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Understanding your AD plant

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Every AD plant is different, even those built by the same technology providers. It is essential for operators to know how their plant runs and what its limits are.

Most problems within AD stem from trying to run a plant beyond its technical limitations. In this latest blog OMEX Environmental‘s Technical Sales Executive, David Lisle, recommends a list of items that as an operator, you should be familiar with;

Digester Mixing Capacity – Can you mix the tanks with the solids that are being added? Not just in optimum conditions but when things go wrong.

Pumping Capacity – Can you physically pump the material at a suitable rate, what is the dry matter limit before your pumps start to struggle.

Feeder CapacityThe maximum volume of feed that can be fed. Also, which feedstocks you can/can’t physically feed. A feedstock that is free might be your most expensive feed if it causes your feeding rates to drop by 25%.

Feed Types – Some plants simply aren’t designed to handle some feeds (e.g. maceration). Other feedstocks should simply be avoided (this is more of a personal preference).

Solids Removal – Make sure your site can remove solids/digestate at a suitable rate and you have storage for it.

Management/Finance teams listen – It is essential to listen to your operators if they’re regularly reporting faults.

Be proactive – Operators & Management must be proactive as it reduces the frequency you have to be reactive.

Physical checks – Always conduct the site checks and act up on any warning signs.

Proactive Maintenance & Dosing – Being proactive on maintenance and dosing is the biggest difference between most sites (up to 90% output) and exceptional sites (95+% output). Some examples are:

    • Iron, trace element, enzyme, buffer dosing to maintain optimum conditions. Should you have any issues the effects aren’t as debilitating.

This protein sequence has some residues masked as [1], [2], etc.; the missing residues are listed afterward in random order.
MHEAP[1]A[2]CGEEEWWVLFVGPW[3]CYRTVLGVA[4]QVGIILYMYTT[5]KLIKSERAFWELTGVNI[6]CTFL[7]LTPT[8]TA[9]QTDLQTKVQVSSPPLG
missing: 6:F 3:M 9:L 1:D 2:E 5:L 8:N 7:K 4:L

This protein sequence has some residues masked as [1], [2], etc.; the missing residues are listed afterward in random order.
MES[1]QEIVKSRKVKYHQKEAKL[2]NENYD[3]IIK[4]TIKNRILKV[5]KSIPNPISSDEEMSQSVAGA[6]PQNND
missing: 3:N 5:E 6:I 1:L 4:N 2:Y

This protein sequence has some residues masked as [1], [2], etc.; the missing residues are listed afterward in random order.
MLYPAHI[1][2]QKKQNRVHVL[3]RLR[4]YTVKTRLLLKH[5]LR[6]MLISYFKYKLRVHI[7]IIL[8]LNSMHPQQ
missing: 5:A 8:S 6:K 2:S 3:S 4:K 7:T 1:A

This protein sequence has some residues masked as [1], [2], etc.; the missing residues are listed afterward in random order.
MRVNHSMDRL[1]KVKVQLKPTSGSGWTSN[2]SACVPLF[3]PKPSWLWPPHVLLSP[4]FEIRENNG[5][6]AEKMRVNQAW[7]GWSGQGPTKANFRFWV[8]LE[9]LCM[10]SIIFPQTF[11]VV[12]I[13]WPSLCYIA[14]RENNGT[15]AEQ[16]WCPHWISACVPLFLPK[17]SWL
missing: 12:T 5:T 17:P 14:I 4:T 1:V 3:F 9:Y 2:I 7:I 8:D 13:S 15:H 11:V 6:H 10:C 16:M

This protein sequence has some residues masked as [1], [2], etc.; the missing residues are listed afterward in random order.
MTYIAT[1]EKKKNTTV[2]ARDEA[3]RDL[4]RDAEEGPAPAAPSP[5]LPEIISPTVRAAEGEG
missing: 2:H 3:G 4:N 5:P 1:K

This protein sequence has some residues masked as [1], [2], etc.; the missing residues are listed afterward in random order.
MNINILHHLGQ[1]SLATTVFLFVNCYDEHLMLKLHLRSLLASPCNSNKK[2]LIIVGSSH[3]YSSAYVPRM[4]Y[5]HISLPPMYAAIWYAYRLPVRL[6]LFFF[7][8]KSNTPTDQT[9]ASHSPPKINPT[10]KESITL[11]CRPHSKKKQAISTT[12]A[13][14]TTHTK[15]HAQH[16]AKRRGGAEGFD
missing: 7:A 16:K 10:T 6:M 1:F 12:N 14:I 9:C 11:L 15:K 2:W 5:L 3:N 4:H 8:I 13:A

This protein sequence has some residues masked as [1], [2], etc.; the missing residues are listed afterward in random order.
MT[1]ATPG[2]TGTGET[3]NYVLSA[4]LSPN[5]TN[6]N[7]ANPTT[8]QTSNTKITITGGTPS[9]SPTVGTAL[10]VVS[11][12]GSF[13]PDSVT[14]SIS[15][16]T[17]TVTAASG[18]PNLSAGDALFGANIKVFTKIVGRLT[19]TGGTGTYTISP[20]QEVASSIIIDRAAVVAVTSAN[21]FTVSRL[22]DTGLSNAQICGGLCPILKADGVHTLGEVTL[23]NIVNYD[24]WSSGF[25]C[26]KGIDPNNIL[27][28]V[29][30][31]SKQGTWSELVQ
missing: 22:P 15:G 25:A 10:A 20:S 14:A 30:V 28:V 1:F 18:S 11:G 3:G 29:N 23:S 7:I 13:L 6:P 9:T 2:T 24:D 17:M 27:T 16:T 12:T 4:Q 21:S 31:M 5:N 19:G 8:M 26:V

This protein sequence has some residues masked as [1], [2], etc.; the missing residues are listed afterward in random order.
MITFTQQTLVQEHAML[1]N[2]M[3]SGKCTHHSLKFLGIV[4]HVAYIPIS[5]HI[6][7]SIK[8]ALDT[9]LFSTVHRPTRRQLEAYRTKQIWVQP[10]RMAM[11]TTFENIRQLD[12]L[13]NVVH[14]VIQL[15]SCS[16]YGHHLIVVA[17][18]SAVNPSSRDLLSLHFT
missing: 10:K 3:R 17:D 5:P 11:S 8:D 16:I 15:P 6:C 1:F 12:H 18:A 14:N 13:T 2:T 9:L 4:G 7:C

• Feeder/pump repairs to maintain feeding rates. Ensure you keep either a duty stand by or suitable spares so the main feeding equipment can be repaired within hours. Waiting 7-14 days for a part is just false economy.
    • CHP/upgrader works & larger site maintenance (mixer replacements) planning to limit down time to a 5-10 days.

Health and Safety – This is to protect you! No matter how inconvenient. AD plants are dangerous and there is generally a poor attitude to H&S and compliance in the industry. Operators need to be aware at all times of potential hazards (This is generally much easy with good housekeeping) and report anything they’re concerned about. If you don’t think its safe and it hasn’t been properly assessed don’t do it.

Compliance – Check paperwork and adhere to the permit. Compliance procedures are put in place to protect everyone, this includes the operator. The TCM should be ensuring that any material that enters or leaves site is compliant.

If you own or operate an AD Plant and would like some advice on how to optimise its performance come and visit the company’s stand at Low Carbon Agriculture Show on 7 – 8 February for an informal chat!


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